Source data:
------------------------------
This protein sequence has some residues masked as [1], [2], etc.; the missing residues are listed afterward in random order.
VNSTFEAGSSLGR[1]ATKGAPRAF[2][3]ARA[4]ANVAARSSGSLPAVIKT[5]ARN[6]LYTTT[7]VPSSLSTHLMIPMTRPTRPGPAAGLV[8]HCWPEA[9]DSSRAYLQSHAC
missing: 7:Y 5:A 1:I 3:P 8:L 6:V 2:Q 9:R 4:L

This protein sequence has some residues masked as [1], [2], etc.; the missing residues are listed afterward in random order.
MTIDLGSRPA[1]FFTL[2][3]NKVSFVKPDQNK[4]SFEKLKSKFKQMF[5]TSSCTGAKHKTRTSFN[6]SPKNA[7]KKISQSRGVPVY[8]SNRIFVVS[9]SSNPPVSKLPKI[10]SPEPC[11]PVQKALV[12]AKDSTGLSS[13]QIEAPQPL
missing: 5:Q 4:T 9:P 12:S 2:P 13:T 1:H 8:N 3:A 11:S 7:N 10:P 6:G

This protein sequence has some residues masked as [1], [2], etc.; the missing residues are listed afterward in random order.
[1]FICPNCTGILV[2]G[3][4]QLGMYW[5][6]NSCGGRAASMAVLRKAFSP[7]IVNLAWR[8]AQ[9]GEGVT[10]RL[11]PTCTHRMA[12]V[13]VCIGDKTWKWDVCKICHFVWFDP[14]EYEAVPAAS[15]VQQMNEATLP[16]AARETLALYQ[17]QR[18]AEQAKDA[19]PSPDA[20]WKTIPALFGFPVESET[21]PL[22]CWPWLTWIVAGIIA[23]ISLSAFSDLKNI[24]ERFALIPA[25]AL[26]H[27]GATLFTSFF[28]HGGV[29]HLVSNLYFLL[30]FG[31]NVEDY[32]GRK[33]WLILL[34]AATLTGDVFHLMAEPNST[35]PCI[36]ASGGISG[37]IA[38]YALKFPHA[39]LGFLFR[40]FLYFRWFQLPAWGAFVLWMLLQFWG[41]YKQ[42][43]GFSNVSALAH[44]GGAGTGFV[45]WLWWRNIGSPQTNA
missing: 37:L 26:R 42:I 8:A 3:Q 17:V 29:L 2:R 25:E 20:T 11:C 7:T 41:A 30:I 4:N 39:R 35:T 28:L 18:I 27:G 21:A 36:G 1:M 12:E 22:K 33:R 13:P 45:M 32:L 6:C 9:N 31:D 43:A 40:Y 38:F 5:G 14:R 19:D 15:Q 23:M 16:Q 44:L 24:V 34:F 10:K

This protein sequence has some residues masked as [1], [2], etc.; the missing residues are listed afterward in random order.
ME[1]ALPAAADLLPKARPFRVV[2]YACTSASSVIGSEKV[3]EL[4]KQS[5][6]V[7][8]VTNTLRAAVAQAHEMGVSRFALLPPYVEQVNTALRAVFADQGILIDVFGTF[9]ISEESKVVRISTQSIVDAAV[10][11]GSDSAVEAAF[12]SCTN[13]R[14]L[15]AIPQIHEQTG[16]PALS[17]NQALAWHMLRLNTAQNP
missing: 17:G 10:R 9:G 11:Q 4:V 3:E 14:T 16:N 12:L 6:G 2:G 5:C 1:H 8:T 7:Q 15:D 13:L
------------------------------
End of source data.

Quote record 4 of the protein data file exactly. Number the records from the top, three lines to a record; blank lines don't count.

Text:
This protein sequence has some residues masked as [1], [2], etc.; the missing residues are listed afterward in random order.
ME[1]ALPAAADLLPKARPFRVV[2]YACTSASSVIGSEKV[3]EL[4]KQS[5][6]V[7][8]VTNTLRAAVAQAHEMGVSRFALLPPYVEQVNTALRAVFADQGILIDVFGTF[9]ISEESKVVRISTQSIVDAAV[10][11]GSDSAVEAAF[12]SCTN[13]R[14]L[15]AIPQIHEQTG[16]PALS[17]NQALAWHMLRLNTAQNP
missing: 17:G 10:R 9:G 11:Q 4:V 3:E 14:T 16:N 12:L 6:G 2:G 5:C 1:H 8:T 7:Q 15:D 13:L